Other key initiatives related to climate mitigation that the government through CCAM-DRR has been working to drive sustainability and accelerate the uptake of circular economy are the Framework of the Circular Economy for the ASEAN Economic Community, legislative campaign for House Bill 7609, or an act to promote the circular economy and a whole-of-nation transition towards a sustainable future, finalization of the Philippine Action Plan for Sustainable Consumption and Production’s (PAP4SCP), the National Plan of Action on Marine Litter, and the Strategic Investment Priority Plan that identifies priority projects and activities that can be granted incentives particularly those that produce environment-friendly alternatives to plastics.

Basal, on the other hand, presented the best practices for seafood processors during the pandemic.

Basal said that while no studies proved Covid-19 is transmitted through food, surface contamination can be an area of concern for food or fish processors in coming up with cleaning and sanitation schedules.

She shared the four pillars of Covid-19 prevention. These are social distancing, regular hand washing, use of suitable personal protective equipment (PPE), and routine cleaning and disinfecting.

She also presented some of the free online training that NSF International offers to help organizations with their Covid-19 response planning. 

At the open forum, CFOS dean Prof. Encarnacion Emilia S. Yap expressed her support for the bill phasing out single-use plastics. “You consider us your warrior in our fight against plastic pollution and other contaminants that may affect the ecosystem of the country.”

Taking the lead of CFOS in November 2017, Yap has taken some initiatives to lessen environmental waste as early as 2018. One of these is issuing a memorandum banning the use of single-use plastics in all its activities.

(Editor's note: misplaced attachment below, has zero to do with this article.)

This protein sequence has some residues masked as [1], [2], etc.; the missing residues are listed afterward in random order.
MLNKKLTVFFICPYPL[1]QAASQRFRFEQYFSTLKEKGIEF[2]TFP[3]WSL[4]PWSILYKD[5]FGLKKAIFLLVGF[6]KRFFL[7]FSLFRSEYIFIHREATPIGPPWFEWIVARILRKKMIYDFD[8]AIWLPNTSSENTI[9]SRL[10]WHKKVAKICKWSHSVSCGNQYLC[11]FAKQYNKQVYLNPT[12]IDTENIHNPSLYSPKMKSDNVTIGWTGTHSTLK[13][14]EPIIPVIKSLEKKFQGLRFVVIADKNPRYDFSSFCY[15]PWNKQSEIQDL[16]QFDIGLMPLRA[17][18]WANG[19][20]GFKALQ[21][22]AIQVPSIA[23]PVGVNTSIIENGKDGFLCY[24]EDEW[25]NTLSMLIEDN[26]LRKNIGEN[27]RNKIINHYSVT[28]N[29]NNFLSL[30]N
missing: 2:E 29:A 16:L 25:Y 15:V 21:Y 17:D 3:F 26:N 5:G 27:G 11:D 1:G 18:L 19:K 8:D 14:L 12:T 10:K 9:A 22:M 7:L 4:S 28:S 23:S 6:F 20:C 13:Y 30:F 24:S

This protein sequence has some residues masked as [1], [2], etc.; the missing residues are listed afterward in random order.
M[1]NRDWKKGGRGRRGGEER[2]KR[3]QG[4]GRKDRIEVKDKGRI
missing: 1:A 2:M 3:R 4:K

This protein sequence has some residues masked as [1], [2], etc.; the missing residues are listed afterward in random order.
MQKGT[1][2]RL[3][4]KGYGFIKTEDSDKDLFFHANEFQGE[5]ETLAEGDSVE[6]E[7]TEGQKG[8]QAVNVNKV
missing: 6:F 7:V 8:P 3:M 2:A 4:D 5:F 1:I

“We make it a culture that we don’t use these things so that we don’t contribute to the problem,” Yap said.

The dean added that the College has research activities supporting the circular economy that are now in the pipeline. These are the utilization of wastes from seaweeds and milkfish processing and the study on the effects of microplastics, which can be more toxic if compounded by the absorption of other chemicals. 

The webinar is the second installment of the online lectures entitled “Taking you forward: talks on current trends in post-harvest fisheries and food sciences,” aimed to showcase the emerging technologies and new practices in microbiology, chemistry, seafood processing, and fish plant management. 

IFPT Director Sharon S. Nuňal said, “the knowledge and information are truly necessary for us in the academe as we determine our next steps particularly when it comes to packaging and safety practices as we move forward in our tripartite function, which is instruction, research, and public service in the field of post-harvest fisheries.” 

She encouraged other SUCs, private organizations, government, non-government organizations, and fish processing industries to make changes to help achieve sustainable development goals and have smart climate practices.

The next webinars will be in September and October. The first was held in July on probiotic lactic acid bacteria applications in beer and milk tea with UP Mindanao Asst. Prof. Kriza Faye Calumba as resource person.